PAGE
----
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LDC Group statement at joint opening of COP26, CMP, CMA, SBSTA and SBI

Date: 31 October 2021

Chairs, Co-Chairs, Distinguished Delegates and Colleagues,

  1. I have the honour to make this statement on behalf of the 46 Least Developed Countries. Though our thoughts and prayers remain with those who have suffered terrible losses from the COVID-19 pandemic – a crisis adding to the losses caused by climate change – we are glad to be meeting here in Glasgow.
  2. I would like to commend the Presidency for their work to convene us during these unprecedented times. Bringing the world together during a global pandemic speaks to the seriousness of the climate crisis and the importance of the work we must do before we leave the United Kingdom.
  3. I would also like to commend the Secretariat for their efforts to facilitate continued dialogue during this pandemic, when meeting in-person was not possible.
  4. The LDC Group remains committed to advancing our work. On 11 October, the Royal Government of Bhutan convened LDC Ministers meeting virtually to adopt the Thimphu Call for Ambition and Action. Raising ambition and furthering action and support is paramount to our survival. Our Ministers reiterated the LDC Group’s commitment to and expectations for enhanced climate action, sending us to COP26 with renewed political guidance.
  5. We have come to Glasgow in full knowledge of the climate crisis. It is not just future generations at risk. Already homes are being lost to sea level rise in the Pacific. Climate change-induced famine is taking lives in Madagascar. And extreme floods in Nepal and millions displaced in Bangladesh. All this is happening in a world which is about 1.1°C warmer than pre-industrial period. We have seen some of the strongest economies in the world struggle to cope to these brutal impacts. There can be no question of how much worse the consequences are for countries with weaker economies, low resilience and adaptive capacities.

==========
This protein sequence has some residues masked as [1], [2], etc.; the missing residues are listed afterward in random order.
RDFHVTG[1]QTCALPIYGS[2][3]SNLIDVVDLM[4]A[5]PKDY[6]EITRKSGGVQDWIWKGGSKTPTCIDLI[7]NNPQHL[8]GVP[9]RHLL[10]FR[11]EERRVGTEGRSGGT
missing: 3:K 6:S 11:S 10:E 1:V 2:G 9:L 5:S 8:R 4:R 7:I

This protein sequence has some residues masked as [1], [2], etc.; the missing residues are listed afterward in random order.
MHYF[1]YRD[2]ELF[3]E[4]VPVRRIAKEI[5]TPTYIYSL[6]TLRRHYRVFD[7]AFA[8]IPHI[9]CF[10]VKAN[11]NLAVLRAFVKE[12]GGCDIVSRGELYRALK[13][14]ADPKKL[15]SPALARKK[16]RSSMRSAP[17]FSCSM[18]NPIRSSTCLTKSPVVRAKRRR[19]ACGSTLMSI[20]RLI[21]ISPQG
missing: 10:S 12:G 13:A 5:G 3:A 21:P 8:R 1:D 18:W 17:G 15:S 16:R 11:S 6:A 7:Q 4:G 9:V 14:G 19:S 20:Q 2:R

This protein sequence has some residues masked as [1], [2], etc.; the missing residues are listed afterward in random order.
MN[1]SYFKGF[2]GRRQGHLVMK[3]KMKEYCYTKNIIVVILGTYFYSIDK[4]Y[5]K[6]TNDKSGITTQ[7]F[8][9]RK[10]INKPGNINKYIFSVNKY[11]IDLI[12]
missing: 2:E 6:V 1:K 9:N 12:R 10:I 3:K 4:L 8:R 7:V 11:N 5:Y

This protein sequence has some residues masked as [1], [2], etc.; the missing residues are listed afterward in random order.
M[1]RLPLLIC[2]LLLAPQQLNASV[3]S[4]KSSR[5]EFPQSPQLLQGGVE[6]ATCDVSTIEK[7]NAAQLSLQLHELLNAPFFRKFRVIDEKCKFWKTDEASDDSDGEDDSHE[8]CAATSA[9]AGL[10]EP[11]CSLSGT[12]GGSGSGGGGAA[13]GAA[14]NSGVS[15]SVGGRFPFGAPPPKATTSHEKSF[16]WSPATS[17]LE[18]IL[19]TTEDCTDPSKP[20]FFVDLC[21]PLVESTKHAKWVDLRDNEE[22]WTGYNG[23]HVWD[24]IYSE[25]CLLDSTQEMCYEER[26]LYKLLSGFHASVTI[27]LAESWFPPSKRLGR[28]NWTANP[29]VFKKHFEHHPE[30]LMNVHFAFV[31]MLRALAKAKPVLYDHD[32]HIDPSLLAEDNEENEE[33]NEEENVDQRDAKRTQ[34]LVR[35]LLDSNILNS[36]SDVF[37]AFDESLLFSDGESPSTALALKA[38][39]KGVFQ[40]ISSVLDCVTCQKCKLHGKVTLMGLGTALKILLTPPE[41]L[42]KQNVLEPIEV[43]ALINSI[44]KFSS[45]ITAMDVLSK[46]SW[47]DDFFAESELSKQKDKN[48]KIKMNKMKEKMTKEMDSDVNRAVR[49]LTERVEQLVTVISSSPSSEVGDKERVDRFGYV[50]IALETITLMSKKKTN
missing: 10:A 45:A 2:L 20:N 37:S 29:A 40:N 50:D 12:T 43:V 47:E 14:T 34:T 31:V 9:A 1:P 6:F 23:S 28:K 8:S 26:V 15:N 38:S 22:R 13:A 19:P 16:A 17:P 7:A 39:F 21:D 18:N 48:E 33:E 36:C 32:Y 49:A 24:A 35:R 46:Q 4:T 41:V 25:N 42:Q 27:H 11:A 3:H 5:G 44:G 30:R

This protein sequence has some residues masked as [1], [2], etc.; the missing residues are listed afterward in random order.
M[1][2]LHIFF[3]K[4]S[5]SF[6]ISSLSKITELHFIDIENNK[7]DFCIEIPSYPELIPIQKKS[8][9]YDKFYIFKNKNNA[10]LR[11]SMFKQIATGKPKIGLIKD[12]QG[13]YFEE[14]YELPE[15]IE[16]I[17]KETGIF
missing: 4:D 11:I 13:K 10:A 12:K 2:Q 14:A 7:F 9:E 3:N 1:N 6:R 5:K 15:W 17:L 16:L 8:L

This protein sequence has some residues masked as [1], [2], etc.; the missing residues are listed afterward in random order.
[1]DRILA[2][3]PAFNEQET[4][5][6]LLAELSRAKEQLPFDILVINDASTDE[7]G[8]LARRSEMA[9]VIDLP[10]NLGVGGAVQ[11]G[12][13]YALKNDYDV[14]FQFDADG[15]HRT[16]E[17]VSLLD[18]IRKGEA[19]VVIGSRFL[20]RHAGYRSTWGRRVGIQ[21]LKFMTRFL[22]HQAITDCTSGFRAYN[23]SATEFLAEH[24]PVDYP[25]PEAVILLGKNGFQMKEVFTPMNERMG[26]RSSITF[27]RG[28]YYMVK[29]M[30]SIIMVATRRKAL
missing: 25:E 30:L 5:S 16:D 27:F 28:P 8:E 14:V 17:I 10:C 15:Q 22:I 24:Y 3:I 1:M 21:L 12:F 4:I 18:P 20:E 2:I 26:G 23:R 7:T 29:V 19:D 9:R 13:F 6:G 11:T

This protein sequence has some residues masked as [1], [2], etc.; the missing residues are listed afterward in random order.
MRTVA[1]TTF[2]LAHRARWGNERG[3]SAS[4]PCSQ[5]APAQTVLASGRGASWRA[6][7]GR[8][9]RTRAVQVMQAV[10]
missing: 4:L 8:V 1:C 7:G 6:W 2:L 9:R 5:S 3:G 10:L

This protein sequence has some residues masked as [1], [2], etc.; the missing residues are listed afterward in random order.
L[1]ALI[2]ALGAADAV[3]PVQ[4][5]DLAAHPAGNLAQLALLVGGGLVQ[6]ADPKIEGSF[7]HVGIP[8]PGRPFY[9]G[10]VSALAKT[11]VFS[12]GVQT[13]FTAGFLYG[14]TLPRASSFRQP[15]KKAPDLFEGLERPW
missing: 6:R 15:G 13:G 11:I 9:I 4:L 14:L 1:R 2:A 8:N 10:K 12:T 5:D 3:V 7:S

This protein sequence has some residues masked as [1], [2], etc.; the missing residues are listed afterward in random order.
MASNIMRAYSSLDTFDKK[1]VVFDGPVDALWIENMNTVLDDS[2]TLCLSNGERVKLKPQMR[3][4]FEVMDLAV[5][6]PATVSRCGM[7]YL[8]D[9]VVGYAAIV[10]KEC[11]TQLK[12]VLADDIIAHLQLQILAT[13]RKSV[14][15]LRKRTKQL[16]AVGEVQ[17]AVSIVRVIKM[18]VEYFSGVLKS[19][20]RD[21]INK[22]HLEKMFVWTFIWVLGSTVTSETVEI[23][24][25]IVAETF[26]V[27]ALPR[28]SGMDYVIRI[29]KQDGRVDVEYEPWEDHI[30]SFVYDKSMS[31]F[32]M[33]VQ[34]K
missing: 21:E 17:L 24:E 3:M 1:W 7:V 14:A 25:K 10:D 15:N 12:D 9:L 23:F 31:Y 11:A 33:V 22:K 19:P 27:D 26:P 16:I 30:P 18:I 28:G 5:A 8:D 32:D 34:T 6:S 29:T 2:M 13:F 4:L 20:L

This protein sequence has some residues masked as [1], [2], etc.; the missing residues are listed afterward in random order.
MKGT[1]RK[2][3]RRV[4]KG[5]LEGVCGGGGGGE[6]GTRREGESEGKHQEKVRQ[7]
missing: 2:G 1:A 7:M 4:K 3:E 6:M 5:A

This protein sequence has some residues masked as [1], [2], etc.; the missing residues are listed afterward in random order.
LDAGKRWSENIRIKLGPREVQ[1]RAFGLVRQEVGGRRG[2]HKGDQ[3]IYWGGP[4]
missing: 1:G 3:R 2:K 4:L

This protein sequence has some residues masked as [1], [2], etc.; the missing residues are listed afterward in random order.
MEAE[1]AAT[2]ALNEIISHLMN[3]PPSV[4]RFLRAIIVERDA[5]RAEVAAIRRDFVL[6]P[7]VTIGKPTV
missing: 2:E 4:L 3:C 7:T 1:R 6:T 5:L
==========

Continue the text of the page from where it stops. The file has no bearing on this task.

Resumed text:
6. The IPCC Sixth Assessment Report once again has given a stark warning, that unless we do a rapid climate action in curbing emission, we will achieve 1.5°C somewhere between 15-20 years from now. Deep and sustained emission reductions are urgently needed to meet the commitment made in Paris. Even if current NDCs are fully implemented, emissions will rise to 15.9 per cent from 2010 levels by 2030, which is far from the 45 percent reduction needed to limit warming to 1.5 degrees.
  7. Over the next two days, leaders must make enhanced commitments that strengthen 2030 emissions reduction targets to be consistent with 1.5°C and reflect each country’s fair share of the global effort. Countries must also come forward with long-term, low emissions development strategies that map the path to net zero global emissions by 2050. Developed countries must provide confidence in mobilization of finance to the most vulnerable countries.
  8. Words alone are not enough. Leaders must back their pledges with plans and policies that lead to real action and real emissions reductions that phases out fossil fuels and accelerate a just transition to the clean energy future we need. We cannot leave Glasgow without strong commitments that will ensure the survival of the billion people living in the LDCs, now and in the future.